John Oldham was an early arrival to the new colony in 1623. He, his wife and his sister arrived aboard the Anne, and he was not driven to America by religious intentions. Rather, at age 21, it was ambition that fueled him. He had come to make a fortune in the new world.
Men unaffiliated with the Pilgrim religious cause had come to America “on their particular,” Plymouth’s governor William Bradford would write. Without an affiliation with the Pilgrims, Oldham and others like him agreed that they would abide by the Pilgrims' laws, pay taxes and participate in defending the burgeoning colony and refrain from trading with the American Indians.
In the Pilgrims' plan, peaceful trade with the Indians was to be the basis of their economy. It would provide the profit England wanted, and it had to be handled delicately. Men like Oldham and the other ‘particulars’ were to keep to selling and reselling goods to the settlers in Plymouth and up and down the New England coast.
Oldham and 10 other ‘particulars’ almost immediately started trouble. Oldham refused to stand watch, provoked Miles Standish and raged at him as a “beggarly rascal.” With little in common with the Pilgrims, Oldham’s pugnacious nature was his defining characteristic.
Shortly after arriving, Oldham and other malcontents wrote to England of their complaints against the Pilgrims and the new, godly world they were trying to construct. He complained of their religious practices, the bad water, thievery in the community and too many mosquitoes.
Bradford intercepted Oldham’s letters, and when they were shipped to England a reply to the complaints from Bradford accompanied them. He wrote a point-by-point rebuttal and the sarcastic observation that men like Oldham were “too delicate and unfit to begin new plantations and colonies . . . till at least they be mosquito-proof.”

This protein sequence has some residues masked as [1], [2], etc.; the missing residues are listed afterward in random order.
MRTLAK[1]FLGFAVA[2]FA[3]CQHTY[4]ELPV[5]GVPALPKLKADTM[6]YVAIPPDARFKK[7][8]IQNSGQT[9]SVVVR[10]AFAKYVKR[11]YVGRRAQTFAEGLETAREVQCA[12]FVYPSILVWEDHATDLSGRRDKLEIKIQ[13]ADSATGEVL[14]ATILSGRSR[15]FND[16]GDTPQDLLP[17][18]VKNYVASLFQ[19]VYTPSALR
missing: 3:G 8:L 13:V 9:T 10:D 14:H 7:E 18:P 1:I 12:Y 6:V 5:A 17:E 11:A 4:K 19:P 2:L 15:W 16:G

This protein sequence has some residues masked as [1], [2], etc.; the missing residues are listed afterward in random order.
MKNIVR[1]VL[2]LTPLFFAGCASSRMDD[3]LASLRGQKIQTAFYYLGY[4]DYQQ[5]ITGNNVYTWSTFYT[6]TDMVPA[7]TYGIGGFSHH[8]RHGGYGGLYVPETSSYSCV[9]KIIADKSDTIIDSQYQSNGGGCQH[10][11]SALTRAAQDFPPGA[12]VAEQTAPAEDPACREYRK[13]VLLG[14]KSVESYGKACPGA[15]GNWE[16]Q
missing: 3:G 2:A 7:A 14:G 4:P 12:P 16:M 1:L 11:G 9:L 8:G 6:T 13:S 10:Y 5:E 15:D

Oldham was furious when he learned Bradford had intercepted his letters, and his angry and quarrelsome nature sealed his fate.
While the Pilgrims needed manpower and knew there was strength in numbers, they weren’t desperate enough to need a man like Oldham. They banished him from Plymouth in 1624. At first, Oldham flourished under his new freedom. Liberated from the Pilgrims' taxes and rules, he settled at Nantasket and would go on to be one of the founders of Wethersfield, Connecticut.
He traded profitably with the Indians, as well as other settlers, and even gained positions in Massachusetts’ early government. But his demeanor – ‘a mad jack in his mood,’ fellow outcast Thomas Morton would write of him – got the best of him.
In July 1636, his ship was waylaid by American Indians, probably Narragansetts, on a trading trip to Block Island. He and several members of his crew were killed. His two nephews were returned to land. His death was a flashpoint in the ongoing friction between some of the Indians and the colonists over trade and other matters.
The Narragansetts convinced the colonists that the Pequot tribe was harboring the Indians who killed Oldham. Though it was perfectly plausible that Oldham provoked the fight that killed him, ministers throughout Massachusetts were speaking out against the murders. Massachusetts Governor John Endecott was ordered to retaliate.
Ninety men invaded Block Island, and killed one Indian there, and thus started the Pequot War that wouldn’t end until 1638.